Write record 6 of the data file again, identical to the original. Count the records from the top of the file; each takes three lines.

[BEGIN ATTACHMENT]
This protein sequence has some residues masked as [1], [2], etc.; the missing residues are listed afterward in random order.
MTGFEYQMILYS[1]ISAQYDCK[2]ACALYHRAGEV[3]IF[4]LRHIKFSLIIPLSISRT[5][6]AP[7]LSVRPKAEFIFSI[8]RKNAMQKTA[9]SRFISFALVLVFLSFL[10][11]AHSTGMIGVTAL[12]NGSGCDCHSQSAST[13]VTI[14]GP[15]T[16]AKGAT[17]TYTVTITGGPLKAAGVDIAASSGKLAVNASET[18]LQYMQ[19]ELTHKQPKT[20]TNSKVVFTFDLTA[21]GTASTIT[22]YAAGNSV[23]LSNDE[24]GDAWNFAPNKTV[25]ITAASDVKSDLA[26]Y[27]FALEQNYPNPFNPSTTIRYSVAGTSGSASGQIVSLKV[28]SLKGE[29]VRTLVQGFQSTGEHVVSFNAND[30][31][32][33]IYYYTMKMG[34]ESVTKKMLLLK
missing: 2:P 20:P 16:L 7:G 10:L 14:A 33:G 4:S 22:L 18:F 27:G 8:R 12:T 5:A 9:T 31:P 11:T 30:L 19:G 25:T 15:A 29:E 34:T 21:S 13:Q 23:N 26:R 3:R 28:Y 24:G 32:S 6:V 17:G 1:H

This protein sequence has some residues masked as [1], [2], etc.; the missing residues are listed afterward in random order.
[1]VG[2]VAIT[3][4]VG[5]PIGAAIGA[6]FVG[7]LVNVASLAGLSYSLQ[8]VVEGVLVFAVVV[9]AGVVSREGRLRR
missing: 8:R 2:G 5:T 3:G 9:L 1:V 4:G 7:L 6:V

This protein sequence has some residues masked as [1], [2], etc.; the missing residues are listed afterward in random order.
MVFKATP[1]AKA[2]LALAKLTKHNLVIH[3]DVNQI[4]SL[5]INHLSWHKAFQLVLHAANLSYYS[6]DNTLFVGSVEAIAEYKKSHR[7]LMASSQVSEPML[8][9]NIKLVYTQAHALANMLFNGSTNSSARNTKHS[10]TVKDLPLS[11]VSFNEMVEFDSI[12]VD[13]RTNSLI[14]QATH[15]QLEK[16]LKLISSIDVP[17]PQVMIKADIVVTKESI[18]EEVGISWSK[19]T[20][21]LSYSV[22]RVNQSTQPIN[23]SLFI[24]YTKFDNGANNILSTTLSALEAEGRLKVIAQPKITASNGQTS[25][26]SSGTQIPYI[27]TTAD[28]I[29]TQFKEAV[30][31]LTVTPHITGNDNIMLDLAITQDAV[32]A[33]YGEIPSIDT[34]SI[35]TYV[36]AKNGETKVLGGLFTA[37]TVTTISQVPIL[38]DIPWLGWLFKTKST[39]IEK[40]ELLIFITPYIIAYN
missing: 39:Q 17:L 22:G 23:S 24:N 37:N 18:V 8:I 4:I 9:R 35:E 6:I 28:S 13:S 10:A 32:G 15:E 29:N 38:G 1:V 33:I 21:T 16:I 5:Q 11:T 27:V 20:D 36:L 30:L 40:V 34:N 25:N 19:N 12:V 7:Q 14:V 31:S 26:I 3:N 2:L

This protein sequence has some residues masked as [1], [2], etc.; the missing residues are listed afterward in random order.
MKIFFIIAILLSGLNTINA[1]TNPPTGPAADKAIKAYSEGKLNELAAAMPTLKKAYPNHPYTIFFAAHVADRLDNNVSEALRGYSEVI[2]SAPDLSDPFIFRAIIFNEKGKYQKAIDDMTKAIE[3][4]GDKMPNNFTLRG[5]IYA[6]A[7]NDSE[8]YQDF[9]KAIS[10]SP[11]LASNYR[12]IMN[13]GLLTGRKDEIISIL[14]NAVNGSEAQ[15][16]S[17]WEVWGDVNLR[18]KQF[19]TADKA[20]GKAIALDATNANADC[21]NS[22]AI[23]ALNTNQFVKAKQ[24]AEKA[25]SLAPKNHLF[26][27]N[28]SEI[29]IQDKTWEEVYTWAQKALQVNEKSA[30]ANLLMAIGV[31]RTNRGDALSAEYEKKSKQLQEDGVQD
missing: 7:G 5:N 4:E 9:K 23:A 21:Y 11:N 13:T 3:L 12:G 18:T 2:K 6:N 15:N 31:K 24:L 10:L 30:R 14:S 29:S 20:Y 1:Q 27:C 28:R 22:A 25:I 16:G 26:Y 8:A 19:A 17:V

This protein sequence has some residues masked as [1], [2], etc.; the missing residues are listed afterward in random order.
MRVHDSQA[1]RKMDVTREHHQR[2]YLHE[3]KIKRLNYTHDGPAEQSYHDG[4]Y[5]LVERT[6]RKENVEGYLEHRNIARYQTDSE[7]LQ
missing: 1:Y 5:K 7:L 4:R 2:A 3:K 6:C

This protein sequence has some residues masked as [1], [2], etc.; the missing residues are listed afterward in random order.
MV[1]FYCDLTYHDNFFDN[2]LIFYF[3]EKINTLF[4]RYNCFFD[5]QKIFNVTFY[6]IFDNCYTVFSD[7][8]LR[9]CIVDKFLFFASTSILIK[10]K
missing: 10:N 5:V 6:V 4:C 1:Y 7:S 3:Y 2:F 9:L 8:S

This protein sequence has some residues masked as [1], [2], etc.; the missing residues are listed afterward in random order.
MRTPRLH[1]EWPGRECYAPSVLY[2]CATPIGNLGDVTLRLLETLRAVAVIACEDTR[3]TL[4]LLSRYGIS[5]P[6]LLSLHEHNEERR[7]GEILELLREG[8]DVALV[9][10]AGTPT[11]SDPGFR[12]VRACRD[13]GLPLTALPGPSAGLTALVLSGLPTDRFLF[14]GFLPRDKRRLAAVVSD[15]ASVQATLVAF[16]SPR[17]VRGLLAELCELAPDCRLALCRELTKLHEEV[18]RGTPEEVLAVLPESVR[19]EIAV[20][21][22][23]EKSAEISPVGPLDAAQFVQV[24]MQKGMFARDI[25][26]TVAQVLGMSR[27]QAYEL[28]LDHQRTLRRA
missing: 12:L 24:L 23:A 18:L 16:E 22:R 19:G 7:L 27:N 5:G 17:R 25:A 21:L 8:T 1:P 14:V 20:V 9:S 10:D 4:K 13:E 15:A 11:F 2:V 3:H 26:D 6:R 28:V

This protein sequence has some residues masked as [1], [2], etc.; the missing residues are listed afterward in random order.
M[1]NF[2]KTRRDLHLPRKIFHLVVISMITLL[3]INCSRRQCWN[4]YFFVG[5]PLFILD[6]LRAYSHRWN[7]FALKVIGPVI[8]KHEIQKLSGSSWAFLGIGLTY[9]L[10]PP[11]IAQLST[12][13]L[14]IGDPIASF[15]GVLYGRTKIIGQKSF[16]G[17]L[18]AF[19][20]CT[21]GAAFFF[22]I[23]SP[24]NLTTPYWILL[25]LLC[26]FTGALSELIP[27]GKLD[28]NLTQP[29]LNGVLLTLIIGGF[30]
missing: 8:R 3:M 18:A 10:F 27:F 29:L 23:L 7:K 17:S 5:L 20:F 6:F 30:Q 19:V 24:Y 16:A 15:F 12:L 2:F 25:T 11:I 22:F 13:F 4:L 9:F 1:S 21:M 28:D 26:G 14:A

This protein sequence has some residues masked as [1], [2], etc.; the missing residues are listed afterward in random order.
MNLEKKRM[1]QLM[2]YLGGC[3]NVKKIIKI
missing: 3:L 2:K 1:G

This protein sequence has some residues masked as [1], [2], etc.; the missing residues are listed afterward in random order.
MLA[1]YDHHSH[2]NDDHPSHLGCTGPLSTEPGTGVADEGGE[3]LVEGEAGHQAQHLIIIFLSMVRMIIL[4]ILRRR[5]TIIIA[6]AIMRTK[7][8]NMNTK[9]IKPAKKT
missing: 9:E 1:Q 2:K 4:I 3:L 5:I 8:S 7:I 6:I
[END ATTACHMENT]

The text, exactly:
This protein sequence has some residues masked as [1], [2], etc.; the missing residues are listed afterward in random order.
MV[1]FYCDLTYHDNFFDN[2]LIFYF[3]EKINTLF[4]RYNCFFD[5]QKIFNVTFY[6]IFDNCYTVFSD[7][8]LR[9]CIVDKFLFFASTSILIK[10]K
missing: 10:N 5:V 6:V 4:C 1:Y 7:S 3:Y 2:F 9:L 8:S